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Art, essays by students reflect MLK legacy
Poster contest teaches history, stresses creativity
0113 EDU MLK 6
Fourth-grade teacher Nicole Carter discusses MLK poster contest entries with students Makayla Doston and Javier Vasquez on Thursday at Waldo Pafford Elementary. This years theme is Our Past, Our Choices, Our Future. - photo by Danielle Hipps

Upcoming MLK Jr. Day events

• Love-It Productions’ play, "With My Spiritual Eyes, I Can See": 7 p.m. today at Mt. Zion Missionary Baptist Church.

• Annual Leadership and Grand Marshal Breakfast: 9:30 a.m. Saturday at Dorchester Academy.

• Youth Explosion celebration: 6:30 p.m. Saturday at Mt. Zion Missionary Baptist Church.

• Annual city parade: 10 a.m. Monday in downtown Hinesville.

• Commemorative service: Noon on Monday at Bradwell Institute.


Think before acting. Live your dreams. Dare to try; dream sky-high.

Inspired by the legacy of civil rights activist Martin Luther King Jr., these are messages of wisdom imparted by upper-elemen-
tary school students in Liberty County.

The messages were spread in posters, essays and coloring sheets with the theme "Our History, Our Choices, Our Future," according to Nicole Carter, a Waldo Pafford Elementary School fourth-grade teacher who is on the Liberty County MLK Observance Association Youth Board.


"Now that a lot of those who went through that time period are getting older, if they don’t pass on the information about what happened in the past, students or children today won’t be able to use that information to make better choices in their future," Carter said about the importance of the contest. "We don’t want anybody to go back to the way when things weren’t equal, so we have to keep sharing …. and just keep all of our success alive."

The contest, which has been held for about five years, is a catalyst for parents and teachers to introduce America’s segregated past and the progress of civil rights activists with young children, Carter said.

The level of detail used varies according to each grade. At younger ages, the discussion focuses on heroes and their actions to stand up for their beliefs, and teachers tell their students that, "We celebrate his birthday because he did something great for all of us."

"And later on, we tell them that there was a time in our history that we would not have an African-American teacher teaching students that were not African-American," she said.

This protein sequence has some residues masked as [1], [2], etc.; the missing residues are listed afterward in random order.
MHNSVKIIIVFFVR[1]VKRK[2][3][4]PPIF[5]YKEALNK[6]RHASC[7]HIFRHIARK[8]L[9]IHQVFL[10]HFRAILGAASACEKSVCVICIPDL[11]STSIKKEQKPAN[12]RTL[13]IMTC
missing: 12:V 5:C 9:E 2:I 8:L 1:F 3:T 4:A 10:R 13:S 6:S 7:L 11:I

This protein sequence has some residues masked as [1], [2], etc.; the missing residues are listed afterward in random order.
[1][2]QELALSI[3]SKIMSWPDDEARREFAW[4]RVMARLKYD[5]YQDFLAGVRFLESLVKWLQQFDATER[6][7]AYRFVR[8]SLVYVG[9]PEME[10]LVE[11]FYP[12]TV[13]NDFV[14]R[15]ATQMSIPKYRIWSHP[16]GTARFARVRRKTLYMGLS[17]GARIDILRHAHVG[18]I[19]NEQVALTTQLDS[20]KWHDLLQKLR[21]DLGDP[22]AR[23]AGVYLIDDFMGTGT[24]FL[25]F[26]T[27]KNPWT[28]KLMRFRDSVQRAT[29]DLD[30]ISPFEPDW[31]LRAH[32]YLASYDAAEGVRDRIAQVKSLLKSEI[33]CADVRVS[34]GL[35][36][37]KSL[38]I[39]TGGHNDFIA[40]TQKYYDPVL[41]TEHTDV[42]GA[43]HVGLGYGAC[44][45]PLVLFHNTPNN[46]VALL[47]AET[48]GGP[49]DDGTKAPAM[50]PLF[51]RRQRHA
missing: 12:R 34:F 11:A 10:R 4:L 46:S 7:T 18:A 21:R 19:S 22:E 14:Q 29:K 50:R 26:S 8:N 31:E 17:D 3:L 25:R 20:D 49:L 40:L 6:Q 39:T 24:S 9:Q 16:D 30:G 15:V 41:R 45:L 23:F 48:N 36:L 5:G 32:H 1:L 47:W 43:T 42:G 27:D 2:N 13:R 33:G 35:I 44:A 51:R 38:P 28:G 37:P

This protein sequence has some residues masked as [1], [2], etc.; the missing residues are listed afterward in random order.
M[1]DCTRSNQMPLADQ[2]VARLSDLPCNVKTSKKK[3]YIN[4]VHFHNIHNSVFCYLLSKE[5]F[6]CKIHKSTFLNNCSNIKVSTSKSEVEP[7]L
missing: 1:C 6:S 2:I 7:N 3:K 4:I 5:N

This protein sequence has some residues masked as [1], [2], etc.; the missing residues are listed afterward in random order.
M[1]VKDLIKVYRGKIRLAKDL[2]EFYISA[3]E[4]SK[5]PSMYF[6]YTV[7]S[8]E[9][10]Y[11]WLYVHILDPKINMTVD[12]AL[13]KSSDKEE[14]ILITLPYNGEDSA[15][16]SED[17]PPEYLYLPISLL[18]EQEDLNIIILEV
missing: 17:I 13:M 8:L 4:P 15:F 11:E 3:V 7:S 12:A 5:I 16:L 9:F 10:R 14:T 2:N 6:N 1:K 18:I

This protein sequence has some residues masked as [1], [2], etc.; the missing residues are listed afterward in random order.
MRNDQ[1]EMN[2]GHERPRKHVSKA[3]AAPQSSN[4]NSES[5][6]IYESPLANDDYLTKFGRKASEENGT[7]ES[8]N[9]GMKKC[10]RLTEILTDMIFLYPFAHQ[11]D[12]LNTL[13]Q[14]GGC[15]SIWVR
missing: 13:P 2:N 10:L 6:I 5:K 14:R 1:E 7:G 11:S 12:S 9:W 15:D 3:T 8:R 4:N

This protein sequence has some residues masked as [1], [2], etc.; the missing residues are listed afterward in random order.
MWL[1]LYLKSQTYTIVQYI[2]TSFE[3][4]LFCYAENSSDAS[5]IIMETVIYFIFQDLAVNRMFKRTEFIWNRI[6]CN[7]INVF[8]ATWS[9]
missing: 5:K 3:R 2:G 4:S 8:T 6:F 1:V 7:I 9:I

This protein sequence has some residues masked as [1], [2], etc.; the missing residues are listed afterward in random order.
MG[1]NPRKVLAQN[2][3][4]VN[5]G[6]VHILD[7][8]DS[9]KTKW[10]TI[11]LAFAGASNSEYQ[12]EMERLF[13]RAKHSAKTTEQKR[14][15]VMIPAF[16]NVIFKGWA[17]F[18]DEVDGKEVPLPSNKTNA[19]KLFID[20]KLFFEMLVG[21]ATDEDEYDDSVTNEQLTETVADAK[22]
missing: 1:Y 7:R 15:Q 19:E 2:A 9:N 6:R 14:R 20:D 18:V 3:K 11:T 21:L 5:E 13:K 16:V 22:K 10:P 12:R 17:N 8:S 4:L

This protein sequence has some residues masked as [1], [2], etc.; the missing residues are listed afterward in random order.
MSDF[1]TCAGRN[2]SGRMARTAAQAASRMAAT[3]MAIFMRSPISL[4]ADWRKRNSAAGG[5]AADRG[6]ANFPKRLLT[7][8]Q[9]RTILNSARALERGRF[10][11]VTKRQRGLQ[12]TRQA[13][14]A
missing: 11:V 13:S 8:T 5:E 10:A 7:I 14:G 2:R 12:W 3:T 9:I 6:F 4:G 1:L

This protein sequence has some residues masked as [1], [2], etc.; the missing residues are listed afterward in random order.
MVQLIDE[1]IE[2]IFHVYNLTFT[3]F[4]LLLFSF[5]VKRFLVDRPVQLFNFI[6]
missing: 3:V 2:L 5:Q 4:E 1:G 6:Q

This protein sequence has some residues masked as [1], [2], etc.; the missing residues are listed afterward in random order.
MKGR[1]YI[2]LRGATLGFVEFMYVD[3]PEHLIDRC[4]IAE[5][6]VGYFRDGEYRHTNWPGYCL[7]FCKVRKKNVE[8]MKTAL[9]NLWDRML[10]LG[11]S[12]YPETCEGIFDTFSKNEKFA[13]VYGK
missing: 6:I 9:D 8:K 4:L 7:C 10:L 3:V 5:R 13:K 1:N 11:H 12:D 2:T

Older students, who have learned more about the historical context of King and the civil rights movement, were asked to write essays. Ten middle-schoolers wrote 200- to 300-word pieces, and 10 high school students wrote 300- to 500-word essays in which they strived to describe connections between past, present and future.

Students in kindergarten, first and second grades entered about 200 coloring sheets with King’s image, while 24 students in third, fourth and fifth grades created posters to reflect the theme.

The posters depict messages of peace and equality, achievement for African-Americans and reflections on President Barack Obama.

But some students internalized the message on a more personal level, Carter added.

"From what I saw, people took different perspectives. … Some people took their past as how they didn’t feel like studying and how they decided to study, and now they’re making good grades," she said.

Three winners from each category will be named during the Youth Explosion celebration at 6:30 p.m. Saturday at Mt. Zion Missionary Baptist Church, she said. The first-place winner will receive a trophy and a certificate, and second- and third-place winners will receive medals and certificates. All winners will receive an undisclosed cash prize.

At Joseph Martin Elementary School, physical education teacher Shirley Tuck is introducing the civil rights movement through a completely different platform: a fitness challenge.

The challenge calls on classes to walk to Atlanta — metaphorically.

Beginning in early February, students will have the option to walk laps around the school’s basketball court and track their laps. They’ll then convert laps into miles as they venture on a 243-mile one-way journey from Joseph Martin’s campus to the Coverdell Legislative Office Building.

Along the way, teachers will discuss the historical impacts of the civil rights movement and integrate lessons on history, legislation, mapping and math.

"We want the kids to know that there are people from the past who have made influences in today’s society to make it possible for them to actually achieve their own dreams," JME Assistant Principal Kathy Moody said. "What Martin Luther King did was to make it so that kids, or adults, or many people could achieve their goals."


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